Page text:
Having self-compassion is not something that you are used to. After all, you have been in the habit of beating yourself up all your life. In your experience, you have found harsh criticisms extremely useful as a motivator for actions. It is how you have made yourself get out of bed every morning.
You may perceive self-compassion as being indulgent. You would not dream of giving excuses for your wretched state. You see self-compassion as disempowering. Hence, taking a tough stance towards the self is important.
Then again, you may not be aware that recent studies show that those who are self-compassionate are more productive, have lower stress levels and produce 100% more anti-aging hormones. Apparently, feeling compassionate controls inflammatory responses in the body, postulated by most scientists to be connected with many serious diseases, especially cardiovascular.
In addition, contrary to belief, those who are self-compassionate are more motivated to persevere. Those with self-compassion may even open access to higher levels of creative thinking, suggests one 2010 study in the Creativity Research Journal.
What is Compassion
Words sometimes fail me. Tuning in to describe emotions and thoughts can take a long time. It’s perhaps why I can take many hours to write a blog post. Nonetheless, I hope to attempt to define self-compassion, based on my inner experiences.
To describe what self-compassion is, I find it easier to start by explaining what it is like extending compassion to others.
I liken compassion to be a generous outpouring of the soul’s unconditional love for healing in the face of suffering. In a state of empathy, you have the ability to see and feel the pain of others, as if it is your own. When you are compassionate, you are filled with rawness, connection and tenderness. You also have the awareness of contrast and a sense of shared human connection.
Extending love and kindness does not necessarily mean bestowing another person with gifts but it is the show of gentleness and the generosity of the spirit. An easy way to bring up the feeling of compassion is to recall the time when you first heard the news of a tsunami, earthquake or some other natural disaster. Thousands have perished, with remaining survivors in desperation. Upon hearing the news, you experience an emotional tear in your heart. And you want to do what you can to help instantly.
You experience compassion when you realize that someone else is in worse trouble than you. You become aware of the contrast in both your circumstances. The moment of awareness puts you in touch with the realities of life: ups and downs, joys and sorrows, and also, dreams and crushed hopes.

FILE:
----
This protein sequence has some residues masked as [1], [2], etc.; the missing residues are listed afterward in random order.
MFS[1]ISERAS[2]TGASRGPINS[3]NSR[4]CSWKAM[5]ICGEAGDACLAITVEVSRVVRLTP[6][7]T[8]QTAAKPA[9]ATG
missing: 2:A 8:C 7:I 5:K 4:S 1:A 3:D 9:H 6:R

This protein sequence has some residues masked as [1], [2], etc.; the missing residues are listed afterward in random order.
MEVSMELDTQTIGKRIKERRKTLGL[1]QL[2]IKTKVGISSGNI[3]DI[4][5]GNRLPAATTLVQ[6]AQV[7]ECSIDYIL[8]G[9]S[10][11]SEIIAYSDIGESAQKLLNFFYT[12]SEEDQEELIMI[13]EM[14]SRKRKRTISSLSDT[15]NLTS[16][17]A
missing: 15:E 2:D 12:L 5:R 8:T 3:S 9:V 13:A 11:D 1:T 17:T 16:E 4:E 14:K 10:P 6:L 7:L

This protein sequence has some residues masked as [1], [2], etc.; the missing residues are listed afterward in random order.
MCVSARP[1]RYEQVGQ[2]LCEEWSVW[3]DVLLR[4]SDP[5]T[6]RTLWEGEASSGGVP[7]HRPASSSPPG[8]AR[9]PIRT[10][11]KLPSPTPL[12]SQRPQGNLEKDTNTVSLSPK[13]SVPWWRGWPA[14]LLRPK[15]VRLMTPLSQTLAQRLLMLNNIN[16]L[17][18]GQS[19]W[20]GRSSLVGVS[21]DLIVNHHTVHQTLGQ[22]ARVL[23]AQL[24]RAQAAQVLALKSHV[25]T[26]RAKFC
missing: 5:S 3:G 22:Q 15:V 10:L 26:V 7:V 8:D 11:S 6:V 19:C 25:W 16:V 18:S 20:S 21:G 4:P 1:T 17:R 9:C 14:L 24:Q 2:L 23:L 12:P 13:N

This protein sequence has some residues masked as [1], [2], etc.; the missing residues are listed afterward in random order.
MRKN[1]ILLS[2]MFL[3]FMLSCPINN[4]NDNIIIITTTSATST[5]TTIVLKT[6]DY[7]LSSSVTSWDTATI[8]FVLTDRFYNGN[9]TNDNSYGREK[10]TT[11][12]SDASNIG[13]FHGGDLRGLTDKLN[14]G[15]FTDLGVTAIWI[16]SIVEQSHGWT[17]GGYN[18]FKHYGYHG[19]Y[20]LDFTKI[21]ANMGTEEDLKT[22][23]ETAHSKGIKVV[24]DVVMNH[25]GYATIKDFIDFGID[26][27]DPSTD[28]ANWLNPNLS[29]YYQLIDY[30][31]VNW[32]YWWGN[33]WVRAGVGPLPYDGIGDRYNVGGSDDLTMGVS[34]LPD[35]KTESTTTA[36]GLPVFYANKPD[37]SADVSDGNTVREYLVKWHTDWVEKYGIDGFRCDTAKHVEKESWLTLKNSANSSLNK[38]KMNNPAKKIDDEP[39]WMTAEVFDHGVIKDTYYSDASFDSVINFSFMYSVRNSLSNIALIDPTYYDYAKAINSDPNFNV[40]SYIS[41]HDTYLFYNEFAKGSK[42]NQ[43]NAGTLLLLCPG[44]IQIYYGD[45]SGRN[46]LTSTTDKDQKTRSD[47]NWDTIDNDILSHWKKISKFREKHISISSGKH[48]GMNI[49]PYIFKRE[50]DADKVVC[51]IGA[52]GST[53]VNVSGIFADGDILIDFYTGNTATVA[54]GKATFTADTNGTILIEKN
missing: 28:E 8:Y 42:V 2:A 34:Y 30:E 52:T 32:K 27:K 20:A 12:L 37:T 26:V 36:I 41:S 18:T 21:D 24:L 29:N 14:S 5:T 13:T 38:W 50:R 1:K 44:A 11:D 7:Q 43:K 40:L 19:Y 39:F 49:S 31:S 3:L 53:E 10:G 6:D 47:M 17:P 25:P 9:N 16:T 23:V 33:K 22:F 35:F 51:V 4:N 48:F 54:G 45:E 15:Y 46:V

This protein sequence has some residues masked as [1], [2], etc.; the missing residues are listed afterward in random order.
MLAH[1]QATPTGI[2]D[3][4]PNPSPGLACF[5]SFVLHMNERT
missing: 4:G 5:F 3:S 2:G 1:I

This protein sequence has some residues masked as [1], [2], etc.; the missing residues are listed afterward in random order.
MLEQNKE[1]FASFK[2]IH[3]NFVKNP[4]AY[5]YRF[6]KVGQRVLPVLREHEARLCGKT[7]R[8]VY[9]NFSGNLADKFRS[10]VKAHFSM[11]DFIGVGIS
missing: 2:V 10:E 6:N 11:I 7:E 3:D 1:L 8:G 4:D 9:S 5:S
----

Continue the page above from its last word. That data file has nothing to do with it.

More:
You become aware of how limited you can be in the face of adversity. You recognize that there sometimes can be unexplainable factors that are beyond anyone’s control. Your heart becomes open to the raw feelings of vulnerability, an experience available by virtue of being human. You feel for the person in suffering, no matter how near or far he or she is.
With compassion, you become in touch with what is real. You can see the suffering that goes on behind the scenes. You are able to touch the core inside yourself that hopes for the best for others. You are able to connect with the desires in others, the same things that you want for yourself too. You unite in the feeling of oneness.
What Is Self-Compassion
So now, what about self-compassion? Self-compassion allows you to be nourished quietly from the inside, without a word of judgment, criticism and comparison. You accept and care deeply for the self – even with all your imperfections, flaws and mistakes. Self-compassion allows you to see that like every one else, you make mistakes too.
You access a center where you can rest in comfort. Self-compassion is your warm chicken soup, soft pink blanket, cuddly teddy bear, and hot chocolate on a cold rainy day. It is the knowing that you have done what you could based on the limited resources you have. You are now at at your service in the embrace of support, encouragement and love.
Being human, you tend to find that there will be always be something that you are not completely satisfied with. Unless you are enlightened, you will find it hard to release your attachments. Desires do not cause suffering, but the attachment to your desires do.
Through self-compassion, you become present to your suffering. You see your dreams and disappointments, hopes and failures and successes and failures. Instead of suppressing your negative emotions like you have always done, you now feel the full extent of your sorrow, inadequacy and vulnerability.
Practicing self-compassion allows you to loosen your tight grip on craving for things in a certain way or wanting perfection. Self-compassion is the antidote that you apply when you have been too harsh in your expectations. You relax in wanting control or striving for perfection – goals that are unattainable. You give yourself some space to breathe.
The compassion that you extend to yourself comes from the same well of unconditional love that you extend to others. Through tapping into your inner reservoir of love, you begin to feel more alive. You learn to make peace.
Finding compassion for others seems natural. When someone else is in trouble, you find yourself moved into action immediately because you are feeling compassionate. Self-compassion, on the other hand, appears to be more of a choice. Being kind to yourself is not something that you are in the habit of doing. As an important aspect towards greater self-love, it’s perhaps time to make a start.
Share with Me
I need your input. I have been writing my book on Self-Love and would like to know if there is anything I have missed out on in the description above on self-compassion.
What does it mean for you when you practice self-compassion?
What are the steps you take?
What are your thoughts on being compassionate with the self?